View Full Version : Painter brushes

10 October 2003, 07:08 AM
Man, trying to go from photoshop to painter is a complete pain. Is there a way to display the brush cursor as the actual brush size rather than that damn triangle?

10 October 2003, 09:38 AM
Hey man

well i'm afraid not ..... belive me i was new to painter 3 weeks back .... i'm a photoshop user since 5 years & i still belive Photoshop is the best ... but really you will suffer in Painter

anyway you will get used to the triangel .... just practice more


10 October 2003, 06:16 PM
There is a check box for "ghosting when possible" or something like that in Edit->Preferences.

10 October 2003, 11:23 PM
Rob's right. In Edit > Preferences > General, check the Enable Brush Ghosting box.

It'll display the brush dab shape before you begin the brushstroke, then it's replaced by the brush cursor which you can also set to various angles in Edit > Preferences > General.

You'll get used to not having the Brush Ghost displayed while the brushstroke is being painted and soon learn to see how the brush cursor relates to the actual brushstroke.

Do some testing with several brush variants to get used to working with the brush cursor. It's not so bad, really, if you don't fight it.

Good luck,

10 October 2003, 02:06 AM
Thanks guys, I guess I'm just going to have to learn this slowly but surely. The brushes are great in painter so It'll be worth all the effort.

10 October 2003, 02:11 PM
FYI, Painter is in no way meant to be a replacement for really should see it as a digital way of using traditional art.

If you've ever had any instructions in art and art materials, you will have a bad time for sure. So you should forget all about Photoshop when you're working with Painter, and see it as a real piece of paper or a brand new canvas.

Instead of reading useless Painter related tutorials, you should have a look for traditional art 'tutorials'......really :)

Have fun ! :thumbsup:

10 October 2003, 12:40 AM
Ahem! ;)

Useless Painter tutorials?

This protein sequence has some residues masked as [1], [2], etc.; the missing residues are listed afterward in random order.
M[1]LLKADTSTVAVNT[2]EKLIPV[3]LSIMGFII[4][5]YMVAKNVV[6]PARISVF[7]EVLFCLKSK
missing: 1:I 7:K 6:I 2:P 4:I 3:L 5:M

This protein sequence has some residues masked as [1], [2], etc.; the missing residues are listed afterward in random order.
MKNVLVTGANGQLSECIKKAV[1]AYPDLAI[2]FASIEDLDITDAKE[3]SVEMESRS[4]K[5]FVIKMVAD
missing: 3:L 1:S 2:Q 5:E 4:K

I guess there could be some, but not many.

A really good Painter tutorial tells you how to use Painter to do whatever it is it's covering.

If it doesn't include appropriate terminology, it's not as good as it could be.

If it skips steps, assuming the reader will figure things out, it's not as good as it could be.

Understanding traditional art media is a completely different subject. It's not about Painter at all.

Finding good instruction material for both traditional art media and techniques, digital art drawing and painting tools and techniques plus how to use the software itself, and combining both is a really good thing.

If your goal is to use Painter to simulate traditional art, you won't be able to do that just by learning about traditional art.

Likewise, if you only know how to make Painter work but know nothing about traditional art, it's not likely you'll do well simulating traditional art.

It's just like what someone said in another thread about Photoshop and Painter, paraphrased:

Painter is not a replacement for Photoshop.

I'll add that Photoshop is not a replacement for Painter.


Understanding traditonal art is not a replacement for understanding Painter.

Understanding Painter is not a replacement for understanding traditional art.

Open your mind, learn, learn as much as you can, keep learning, and don't pay attention to anyone who tries to narrow down your learning field to only one side of things.

Use everything to find out what works best for you and when to use more than one approach/software/school of thought/source of information.

Okey dokey. They just pulled my soap box out from under me. ;)

Bye for now!

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